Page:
Last summer, first daughter Ivanka Trump announced that she was closing her namesake fashion brand, citing her government duties and responsibilities as the primary reasons. But a Washington watchdog group, the nonprofit organization CREW, found that the Ivanka Trump trademark was approved for voting machines in China, AFTER the brand supposedly closed up shop.
The concern is that this represents a possible conflict of interest with her role as an advisor to the president. Crew, the Citizens for Responsibility and Ethics in Washington reported that China approved 16 new trademarks associated with Ivanka’s brand, the largest amount of trademarks that her company has received from China in one month throughout the whole of her father’s presidency.
The trademarks cover a variety of things- some expected items like clothing and accessories, handbags, shoes, wedding dresses, and jewelry. Strangely, however, some things that were highly unusual for her brand: how about nursing homes, sausage casing, and voting machines that would be used in China? Do those fit in with her typically fashion centered name brand? Hmmm. Apparently Ivanka applied for the trademarks in early 2016 when Trump was already on the campaign trail.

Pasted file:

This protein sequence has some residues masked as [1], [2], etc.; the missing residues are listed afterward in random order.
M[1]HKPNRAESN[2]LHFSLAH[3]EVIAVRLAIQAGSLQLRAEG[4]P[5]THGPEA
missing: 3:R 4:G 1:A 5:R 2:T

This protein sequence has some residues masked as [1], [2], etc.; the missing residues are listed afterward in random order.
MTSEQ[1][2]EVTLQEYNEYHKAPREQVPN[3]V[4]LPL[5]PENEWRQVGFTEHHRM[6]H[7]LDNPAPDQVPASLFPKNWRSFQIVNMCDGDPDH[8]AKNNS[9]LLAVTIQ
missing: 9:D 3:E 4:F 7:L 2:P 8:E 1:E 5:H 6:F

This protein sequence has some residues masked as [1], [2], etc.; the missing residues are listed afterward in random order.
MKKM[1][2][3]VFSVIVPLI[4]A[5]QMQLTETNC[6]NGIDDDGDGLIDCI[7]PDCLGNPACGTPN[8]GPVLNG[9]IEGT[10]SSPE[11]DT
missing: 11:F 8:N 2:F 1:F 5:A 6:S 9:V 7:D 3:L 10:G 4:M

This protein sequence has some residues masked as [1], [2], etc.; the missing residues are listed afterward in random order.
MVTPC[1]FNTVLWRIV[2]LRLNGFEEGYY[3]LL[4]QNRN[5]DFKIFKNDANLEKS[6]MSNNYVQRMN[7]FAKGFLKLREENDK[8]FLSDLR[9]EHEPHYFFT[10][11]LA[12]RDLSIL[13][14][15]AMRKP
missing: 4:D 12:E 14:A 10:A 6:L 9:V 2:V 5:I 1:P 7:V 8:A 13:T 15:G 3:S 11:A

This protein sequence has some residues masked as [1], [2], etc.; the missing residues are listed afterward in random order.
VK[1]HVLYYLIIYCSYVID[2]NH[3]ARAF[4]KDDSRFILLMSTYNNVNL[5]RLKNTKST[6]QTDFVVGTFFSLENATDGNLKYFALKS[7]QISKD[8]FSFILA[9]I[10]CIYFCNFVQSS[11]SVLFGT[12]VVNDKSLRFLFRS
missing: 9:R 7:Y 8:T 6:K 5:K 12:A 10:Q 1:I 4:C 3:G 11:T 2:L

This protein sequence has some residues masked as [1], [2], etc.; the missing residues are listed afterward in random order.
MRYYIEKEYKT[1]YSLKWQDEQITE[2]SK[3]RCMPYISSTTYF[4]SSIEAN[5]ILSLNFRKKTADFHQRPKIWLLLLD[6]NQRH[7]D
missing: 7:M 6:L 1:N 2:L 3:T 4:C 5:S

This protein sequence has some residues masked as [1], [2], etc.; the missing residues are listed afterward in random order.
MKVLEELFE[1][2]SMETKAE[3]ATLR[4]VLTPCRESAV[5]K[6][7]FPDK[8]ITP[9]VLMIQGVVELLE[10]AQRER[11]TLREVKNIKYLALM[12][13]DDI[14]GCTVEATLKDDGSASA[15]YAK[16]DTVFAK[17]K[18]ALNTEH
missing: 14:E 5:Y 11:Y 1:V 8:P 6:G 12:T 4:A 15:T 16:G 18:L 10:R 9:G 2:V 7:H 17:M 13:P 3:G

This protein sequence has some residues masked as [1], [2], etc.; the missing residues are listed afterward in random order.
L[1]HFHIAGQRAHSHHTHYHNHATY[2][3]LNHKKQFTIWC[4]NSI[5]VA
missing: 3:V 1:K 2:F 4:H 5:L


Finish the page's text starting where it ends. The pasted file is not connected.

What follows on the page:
In a report from the Chicago Tribune, it is reported that Ivanka Trump Marks LLC also applied for 14 new trademark for non-fashion things – like real estate and financial services, construction, and furniture – in China in March of 2017, prior to her announcement that she would take the advisor role in her father’s administration. These trademarks could ensure that her business and brand continue no matter what happens with her career or position.
Former president of Ivanka’s brand, Abigail Klem, stated in 2017, “The brand has filed, updated, and rigorously protected its international trademarks over the past several years in the normal course of business, especially in regions where trademark infringement is rampant.”
The Washington Post reported that Ivanka would continue to get trademarks in order to preserve future business ventures, like transferring the trademarks or reopening her fashion brand.
Richard Painter, chief White House ethics lawyer for former president George W. Bush, told the Post, “She’s dissolving the company now but is continuing to get trademarks so she can sell her stuff all over the world later… What better time to get those trademarks than now, when every government around the world wants to play nice?”